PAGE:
Cape Town leads luxury residential rental growth while London falls to the bottom of the ranking

Shruti Tripathi Chopra
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House Prices Widen The North-South Divide
Prime residential rents in London are falling (Source: Getty)

Cape Town has enjoyed the biggest rise in annual rents for luxury homes in the world, according to Knight Frank.

The South African city has seen prime residential rents rise by 5.9 per cent annually followed by Zurich (5.1 per cent) and Guangzhou (four per cent).

The number of cities where prime rents have increased on an annual basis rose from six in the first quarter of 2016 to 12 in the same period this year, Knight Frank said.

The index, which tracks luxury residential rents across 17 cities globally, found that prime rents in London continue to bottom out with the annual rate of falls slowing to minus 4.9 per cent to March 2017.

Knight Frank blamed a series of tax hikes, which led to an increased supply of properties for rent, for the slow rental growth in the capital.

Read more: The London areas where property prices have increased the most since 2009

Between January and May 2017, the number of new rental properties coming to the market in prime central London dropped six per cent compared to last year.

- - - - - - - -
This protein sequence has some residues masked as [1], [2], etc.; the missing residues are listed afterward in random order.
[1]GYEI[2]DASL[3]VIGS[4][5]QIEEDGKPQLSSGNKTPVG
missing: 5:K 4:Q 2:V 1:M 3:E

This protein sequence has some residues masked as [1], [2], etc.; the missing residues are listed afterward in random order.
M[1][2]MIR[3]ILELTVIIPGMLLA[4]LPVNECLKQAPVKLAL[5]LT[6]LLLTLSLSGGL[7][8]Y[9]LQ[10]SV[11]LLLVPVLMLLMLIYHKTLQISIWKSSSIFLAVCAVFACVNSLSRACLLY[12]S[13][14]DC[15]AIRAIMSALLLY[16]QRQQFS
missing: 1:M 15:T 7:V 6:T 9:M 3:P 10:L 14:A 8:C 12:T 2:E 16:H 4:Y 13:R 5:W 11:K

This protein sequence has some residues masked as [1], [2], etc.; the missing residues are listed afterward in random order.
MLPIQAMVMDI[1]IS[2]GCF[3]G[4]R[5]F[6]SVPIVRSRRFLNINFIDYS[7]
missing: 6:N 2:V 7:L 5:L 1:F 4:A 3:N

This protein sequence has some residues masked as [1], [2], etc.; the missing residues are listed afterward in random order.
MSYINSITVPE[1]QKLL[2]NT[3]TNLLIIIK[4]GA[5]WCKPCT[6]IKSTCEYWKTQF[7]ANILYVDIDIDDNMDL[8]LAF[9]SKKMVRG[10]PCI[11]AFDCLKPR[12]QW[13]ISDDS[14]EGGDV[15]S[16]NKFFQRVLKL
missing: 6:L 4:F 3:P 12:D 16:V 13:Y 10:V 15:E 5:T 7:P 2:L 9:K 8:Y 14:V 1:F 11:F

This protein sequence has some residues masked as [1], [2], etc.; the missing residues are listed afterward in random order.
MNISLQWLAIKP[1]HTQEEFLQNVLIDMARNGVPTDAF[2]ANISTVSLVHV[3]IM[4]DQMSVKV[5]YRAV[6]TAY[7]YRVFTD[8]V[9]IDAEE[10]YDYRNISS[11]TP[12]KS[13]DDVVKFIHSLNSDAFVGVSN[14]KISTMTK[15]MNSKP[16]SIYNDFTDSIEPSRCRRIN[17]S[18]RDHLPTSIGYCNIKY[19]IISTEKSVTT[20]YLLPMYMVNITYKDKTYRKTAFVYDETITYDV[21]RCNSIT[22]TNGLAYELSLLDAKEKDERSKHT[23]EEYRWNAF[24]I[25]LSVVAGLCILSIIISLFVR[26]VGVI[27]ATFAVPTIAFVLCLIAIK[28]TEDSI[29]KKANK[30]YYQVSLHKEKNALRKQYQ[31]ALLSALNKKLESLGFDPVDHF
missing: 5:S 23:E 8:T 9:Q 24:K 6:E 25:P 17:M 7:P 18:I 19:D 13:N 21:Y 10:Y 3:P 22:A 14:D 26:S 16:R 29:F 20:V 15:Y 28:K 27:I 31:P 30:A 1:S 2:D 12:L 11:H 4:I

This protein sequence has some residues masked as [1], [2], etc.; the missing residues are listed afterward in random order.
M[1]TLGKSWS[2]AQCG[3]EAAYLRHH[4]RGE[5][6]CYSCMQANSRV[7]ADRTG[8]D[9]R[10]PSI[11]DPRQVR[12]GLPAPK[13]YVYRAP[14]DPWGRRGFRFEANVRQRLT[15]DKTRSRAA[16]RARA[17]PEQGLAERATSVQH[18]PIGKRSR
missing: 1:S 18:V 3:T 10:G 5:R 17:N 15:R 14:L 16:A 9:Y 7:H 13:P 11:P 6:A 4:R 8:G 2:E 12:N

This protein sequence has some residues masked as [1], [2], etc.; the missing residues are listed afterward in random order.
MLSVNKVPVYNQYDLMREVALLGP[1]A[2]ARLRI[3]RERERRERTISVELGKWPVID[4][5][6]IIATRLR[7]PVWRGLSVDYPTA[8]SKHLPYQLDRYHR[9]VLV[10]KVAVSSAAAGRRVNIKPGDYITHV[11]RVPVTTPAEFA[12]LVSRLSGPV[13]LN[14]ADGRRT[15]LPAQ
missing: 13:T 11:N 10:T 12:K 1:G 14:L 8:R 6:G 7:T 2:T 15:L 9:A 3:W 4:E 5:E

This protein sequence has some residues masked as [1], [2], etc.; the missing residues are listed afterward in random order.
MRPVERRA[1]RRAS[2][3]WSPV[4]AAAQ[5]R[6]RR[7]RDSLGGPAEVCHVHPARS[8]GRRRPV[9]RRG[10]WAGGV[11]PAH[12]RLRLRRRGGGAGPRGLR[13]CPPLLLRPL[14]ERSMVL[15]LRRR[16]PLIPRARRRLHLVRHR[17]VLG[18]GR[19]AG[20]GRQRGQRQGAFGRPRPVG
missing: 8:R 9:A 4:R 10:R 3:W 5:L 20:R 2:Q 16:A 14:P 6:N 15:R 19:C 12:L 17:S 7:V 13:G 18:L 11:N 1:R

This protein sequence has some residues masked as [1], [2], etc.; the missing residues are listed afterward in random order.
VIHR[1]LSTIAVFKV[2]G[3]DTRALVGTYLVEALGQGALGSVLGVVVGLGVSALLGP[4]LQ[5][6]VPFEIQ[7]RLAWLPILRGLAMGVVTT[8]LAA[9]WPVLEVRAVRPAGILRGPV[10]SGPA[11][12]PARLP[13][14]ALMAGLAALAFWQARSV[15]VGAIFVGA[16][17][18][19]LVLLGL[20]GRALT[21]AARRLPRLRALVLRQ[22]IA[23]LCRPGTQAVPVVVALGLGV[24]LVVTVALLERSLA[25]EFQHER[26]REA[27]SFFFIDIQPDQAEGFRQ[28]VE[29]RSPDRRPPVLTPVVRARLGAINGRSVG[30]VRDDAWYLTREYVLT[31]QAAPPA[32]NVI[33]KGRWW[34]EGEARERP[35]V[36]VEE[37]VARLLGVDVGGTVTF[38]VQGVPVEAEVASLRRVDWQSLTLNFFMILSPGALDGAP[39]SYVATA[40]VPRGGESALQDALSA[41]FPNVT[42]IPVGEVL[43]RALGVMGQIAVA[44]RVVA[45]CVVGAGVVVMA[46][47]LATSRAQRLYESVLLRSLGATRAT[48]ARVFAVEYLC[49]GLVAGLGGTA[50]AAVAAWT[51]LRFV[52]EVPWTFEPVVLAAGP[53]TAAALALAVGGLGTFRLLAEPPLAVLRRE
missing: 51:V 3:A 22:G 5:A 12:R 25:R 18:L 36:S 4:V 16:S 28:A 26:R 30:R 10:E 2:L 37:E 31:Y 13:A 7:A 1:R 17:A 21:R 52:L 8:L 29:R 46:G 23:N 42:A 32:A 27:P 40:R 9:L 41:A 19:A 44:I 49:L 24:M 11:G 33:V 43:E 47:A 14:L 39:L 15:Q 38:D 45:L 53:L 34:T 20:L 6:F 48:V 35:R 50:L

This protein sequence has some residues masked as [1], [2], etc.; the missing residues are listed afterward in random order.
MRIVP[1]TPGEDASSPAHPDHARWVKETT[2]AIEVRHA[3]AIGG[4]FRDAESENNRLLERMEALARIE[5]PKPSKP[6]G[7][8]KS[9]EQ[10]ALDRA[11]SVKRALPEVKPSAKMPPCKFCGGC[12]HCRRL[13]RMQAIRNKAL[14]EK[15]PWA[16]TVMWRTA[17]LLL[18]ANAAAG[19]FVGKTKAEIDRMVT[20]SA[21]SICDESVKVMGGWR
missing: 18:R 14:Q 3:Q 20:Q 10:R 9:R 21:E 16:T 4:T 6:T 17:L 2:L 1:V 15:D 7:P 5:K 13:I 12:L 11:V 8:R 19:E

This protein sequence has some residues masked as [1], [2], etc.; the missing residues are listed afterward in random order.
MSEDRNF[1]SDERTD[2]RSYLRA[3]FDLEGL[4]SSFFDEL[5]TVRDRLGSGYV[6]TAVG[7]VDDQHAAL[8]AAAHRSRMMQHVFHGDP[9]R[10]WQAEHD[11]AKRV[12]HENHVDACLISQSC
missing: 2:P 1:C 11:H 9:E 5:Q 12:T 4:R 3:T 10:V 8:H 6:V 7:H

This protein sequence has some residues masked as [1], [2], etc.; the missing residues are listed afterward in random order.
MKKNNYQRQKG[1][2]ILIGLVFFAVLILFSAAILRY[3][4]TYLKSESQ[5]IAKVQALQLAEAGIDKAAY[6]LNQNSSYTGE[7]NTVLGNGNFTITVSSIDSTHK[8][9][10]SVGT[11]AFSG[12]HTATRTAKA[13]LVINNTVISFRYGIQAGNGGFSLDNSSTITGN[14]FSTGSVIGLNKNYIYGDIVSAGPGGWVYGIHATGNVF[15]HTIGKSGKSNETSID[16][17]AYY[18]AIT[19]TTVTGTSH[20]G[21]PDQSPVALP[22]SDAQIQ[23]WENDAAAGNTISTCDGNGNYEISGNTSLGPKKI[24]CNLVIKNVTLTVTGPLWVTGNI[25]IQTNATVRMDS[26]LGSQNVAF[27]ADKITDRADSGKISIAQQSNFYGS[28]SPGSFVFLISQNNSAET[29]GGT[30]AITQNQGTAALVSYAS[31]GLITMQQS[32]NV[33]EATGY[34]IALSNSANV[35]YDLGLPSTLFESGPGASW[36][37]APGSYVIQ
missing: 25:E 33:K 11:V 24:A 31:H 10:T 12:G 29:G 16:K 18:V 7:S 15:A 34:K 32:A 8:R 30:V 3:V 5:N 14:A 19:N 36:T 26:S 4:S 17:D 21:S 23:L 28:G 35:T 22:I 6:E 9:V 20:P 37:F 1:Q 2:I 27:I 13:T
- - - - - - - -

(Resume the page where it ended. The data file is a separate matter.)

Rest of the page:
Knight Frank said: "Relatively high stock levels [in London] have been a feature of the market since early 2015, as increased sales taxes and short-term uncertainty over pricing in the sales market prompted many would-be vendors to become landlords."

Read more: Check out the London areas where property sales fell the most in 2016

Ranked: Rental growth in global cities

Rank City 12-month percentage change
1 Cape Town 5.9 per cent
2 Zurich 5.1 per cent
3 Guangzhou 4 per cent
4 Toronto 2.4 per cent
5 Moscow 2.1 per cent
6 Beijing 2 per cent
7 Tel Aviv 1.7 per cent
8 Tokyo 1.6 per cent
9 Vienna 0.8 per cent
10 Hong Kong 0.6 per cent
11 Shanghai 0.1 per cent
12 Taipei 0 per cent
13 New York -1.2 per cent
14 Singapore -2.3 per cent
15 Geneva -4.6 per cent
16 London -4.9 per cent
17 Nairobi -6.2 per cent

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